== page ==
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Defining the Right CX for Each Segment

Vikram Mohan

 

 

"From each according to his ability, to each according to his needs"

This was a famous communist principle referring to free access and distribution of goods & services. Its core message can be interpreted by pandemic impacted companies faced with declining revenues and struggling to meet profitability targets. While all enterprise functions within these companies must contribute to cost reduction efforts, it is the front office which plays the most important role. The fine balance between growth and profitability can be upset if the right approach is not adopted by the Front office. On the other hand, companies that are able to optimise front office costs in a manner that revenue is not impacted, can build a sustainable competitive advantage.

 

 

Separate the wheat from the chaff

The principle here is to know the economics of each customer so as to separate the wheat from the chaff. Then channel the precious investments in only the most profitable ones.  It all starts with understanding the profit contribution of each customer segment and the strategic value that they are creating. While this profit-based segmentation may not be mainstream historically, it’s the need of the hour in today's world.  Consumer Behaviour has significantly altered since the COVID 19 outbreak. The signals are out there for the marketers to decipher which segment to pamper and which ones to eliminate. EY in its 2020 future customer index identified 4 customer categories  based on consumer behaviour observed since the COVD 19 outbreak- “Cut deep” - which is spending less across all expense categories as the pandemic impacts employment; “Save and stockpile”  - those who feel pessimistic about the future and focus on saving Vs spending ; “Stay calm, carry on” category  - continuing to spend as normal ; and “Hibernate and spend” - actually spending more across the board.

 

 

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Define the right CX and price points for each customer segment

Optimising Front office costs should start once profitability of the entire customer base has been classified into distinct segments.  While determining the profit contribution, it is important to calculate the total cost-to-serve including acquisition, sales coverage, customer service, billing and logistics costs among others. A data driven approach supported by the right analytics platform can determine the incremental value created by each customer segment. Once the profit margin and strategic value for each customer segment has been accurately captured, the organisation can define the outcomes they want to drive for each of the segments. The outcomes will determine the CX and price point that needs to be created for each segment.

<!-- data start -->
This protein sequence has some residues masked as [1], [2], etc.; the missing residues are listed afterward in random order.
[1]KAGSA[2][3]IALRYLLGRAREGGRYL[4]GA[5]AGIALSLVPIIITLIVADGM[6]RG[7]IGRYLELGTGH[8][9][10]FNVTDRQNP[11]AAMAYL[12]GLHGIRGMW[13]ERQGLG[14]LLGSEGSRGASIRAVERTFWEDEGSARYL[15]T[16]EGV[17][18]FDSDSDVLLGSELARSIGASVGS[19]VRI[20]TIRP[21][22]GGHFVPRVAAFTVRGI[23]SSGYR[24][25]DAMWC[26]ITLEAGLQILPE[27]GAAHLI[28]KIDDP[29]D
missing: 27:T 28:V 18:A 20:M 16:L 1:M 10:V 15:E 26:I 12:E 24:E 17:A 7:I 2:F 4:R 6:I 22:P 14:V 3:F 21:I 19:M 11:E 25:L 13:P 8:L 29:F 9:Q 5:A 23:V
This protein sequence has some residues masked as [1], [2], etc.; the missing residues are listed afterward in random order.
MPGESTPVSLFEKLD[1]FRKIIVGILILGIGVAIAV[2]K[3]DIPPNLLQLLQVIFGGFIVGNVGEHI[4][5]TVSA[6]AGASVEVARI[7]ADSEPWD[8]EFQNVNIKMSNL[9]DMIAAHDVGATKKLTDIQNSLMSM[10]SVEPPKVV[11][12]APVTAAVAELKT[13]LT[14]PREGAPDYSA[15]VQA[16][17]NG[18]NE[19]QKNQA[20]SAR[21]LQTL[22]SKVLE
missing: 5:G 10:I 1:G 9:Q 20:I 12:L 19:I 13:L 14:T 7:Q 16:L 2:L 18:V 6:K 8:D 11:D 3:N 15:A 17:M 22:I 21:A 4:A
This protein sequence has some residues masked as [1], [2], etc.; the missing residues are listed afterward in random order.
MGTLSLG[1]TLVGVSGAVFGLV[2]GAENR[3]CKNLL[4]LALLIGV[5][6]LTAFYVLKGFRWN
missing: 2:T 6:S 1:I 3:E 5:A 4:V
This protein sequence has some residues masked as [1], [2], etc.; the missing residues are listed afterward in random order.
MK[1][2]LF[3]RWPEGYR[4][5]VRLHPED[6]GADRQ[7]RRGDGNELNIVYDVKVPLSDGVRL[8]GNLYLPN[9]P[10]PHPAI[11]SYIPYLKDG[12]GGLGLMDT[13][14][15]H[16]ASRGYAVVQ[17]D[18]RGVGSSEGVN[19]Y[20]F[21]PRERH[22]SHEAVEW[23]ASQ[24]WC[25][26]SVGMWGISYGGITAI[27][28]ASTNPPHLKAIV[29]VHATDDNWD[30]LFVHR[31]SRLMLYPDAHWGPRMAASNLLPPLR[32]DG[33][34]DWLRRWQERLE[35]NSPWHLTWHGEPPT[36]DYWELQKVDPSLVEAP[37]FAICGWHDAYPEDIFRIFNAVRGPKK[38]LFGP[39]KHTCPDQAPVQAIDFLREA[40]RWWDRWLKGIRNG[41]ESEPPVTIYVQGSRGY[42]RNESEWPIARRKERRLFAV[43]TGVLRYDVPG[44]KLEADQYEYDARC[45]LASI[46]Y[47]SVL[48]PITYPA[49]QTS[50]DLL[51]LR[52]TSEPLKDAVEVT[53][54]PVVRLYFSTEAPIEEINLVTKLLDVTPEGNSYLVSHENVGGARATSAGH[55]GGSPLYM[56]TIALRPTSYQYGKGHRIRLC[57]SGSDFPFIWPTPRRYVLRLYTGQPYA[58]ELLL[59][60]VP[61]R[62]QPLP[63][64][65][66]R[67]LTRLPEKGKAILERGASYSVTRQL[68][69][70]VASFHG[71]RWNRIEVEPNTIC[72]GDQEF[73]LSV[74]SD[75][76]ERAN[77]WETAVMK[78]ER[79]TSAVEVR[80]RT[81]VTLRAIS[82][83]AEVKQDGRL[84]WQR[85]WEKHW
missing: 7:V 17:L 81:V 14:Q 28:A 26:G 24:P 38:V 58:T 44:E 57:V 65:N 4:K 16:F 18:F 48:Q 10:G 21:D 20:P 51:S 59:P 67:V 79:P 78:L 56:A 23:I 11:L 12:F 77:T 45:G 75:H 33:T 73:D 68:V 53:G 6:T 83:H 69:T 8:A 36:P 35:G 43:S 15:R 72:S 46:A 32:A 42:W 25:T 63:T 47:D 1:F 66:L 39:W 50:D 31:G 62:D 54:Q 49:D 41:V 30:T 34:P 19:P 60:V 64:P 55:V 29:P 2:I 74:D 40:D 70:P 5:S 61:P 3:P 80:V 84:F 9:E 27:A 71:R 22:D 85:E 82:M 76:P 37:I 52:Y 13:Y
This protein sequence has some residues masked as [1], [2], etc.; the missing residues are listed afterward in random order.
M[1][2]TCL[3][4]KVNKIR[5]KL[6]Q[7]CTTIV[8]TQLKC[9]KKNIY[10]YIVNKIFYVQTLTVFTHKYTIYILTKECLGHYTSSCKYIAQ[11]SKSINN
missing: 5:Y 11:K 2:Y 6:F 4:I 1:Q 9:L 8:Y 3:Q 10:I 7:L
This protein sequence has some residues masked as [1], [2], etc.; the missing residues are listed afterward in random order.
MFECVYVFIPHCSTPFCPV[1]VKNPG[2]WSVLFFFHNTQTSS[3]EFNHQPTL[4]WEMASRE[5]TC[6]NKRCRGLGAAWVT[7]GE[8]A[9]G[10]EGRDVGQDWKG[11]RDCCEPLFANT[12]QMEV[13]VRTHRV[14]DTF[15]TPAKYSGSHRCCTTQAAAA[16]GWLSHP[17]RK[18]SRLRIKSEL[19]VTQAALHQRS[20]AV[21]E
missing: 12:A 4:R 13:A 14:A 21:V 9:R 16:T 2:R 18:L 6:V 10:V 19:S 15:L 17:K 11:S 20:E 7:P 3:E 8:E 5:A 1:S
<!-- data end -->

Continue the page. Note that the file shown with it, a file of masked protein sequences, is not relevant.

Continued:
Focus on the most profitable customer segment which is creating maximum strategic value 

The most profitable customers need to be accorded special treatment. This is the segment which will drive growth by being advocates of the brand. Hence the chunk of the front office budget needs to be reserved for this category.  The segment on the opposite side of the spectrum which do not even deliver the revenue to cover the cost to serve them needs to be eliminated. Front office cost savings need to be garnered from this segment.  The segments which fall in the middle of these extremes must be looked at in great detail. For the ones that have the potential to be moved higher up the profitability ladder, it is worth investing resources. But for the ones where such efforts are not going to translate into results, it is best to redirect the resources to other segments. Both these segments of highly unprofitable customers and large volume low profit customers can drag down the entire company’s profitability hence it is imperative to address them with the right interventions.

 

 

All customers are Gods, but some are Godlier than the others

So while marketers maintain that Content is King and Customer is God, it's time to follow what the Pigs proclaimed  in George Orwell's famous book- Animal Farm -" All animals are equal but some animals are more equal than the others". A customer can certainly earn the right to be treated like a King if he moves up the profitability ladder. However, if he is at the lowest rung of the ladder, then companies can certainly take away the royal treatment and reserve it for the real kings.  Once the Front office, rebalances the Customer experience to align with value created by the real kings, it can have a huge impact on profitability.

 

Vikram Mohan is a Digital Marketing and Strategy leader with extensive cross industry expertise in planning and implementing Design led digital transformation projects. He is based out of Dublin in leads digital transformation and marketing projects in the Healthcare & Life-Sciences industry for IBM across the EU region.  An alumnus of JNU, New Delhi and XLRI, Jamshedpur, Vikram has several years of experience in working with various global Fortune 100 clients helping them in their journey on Digital Transformation.

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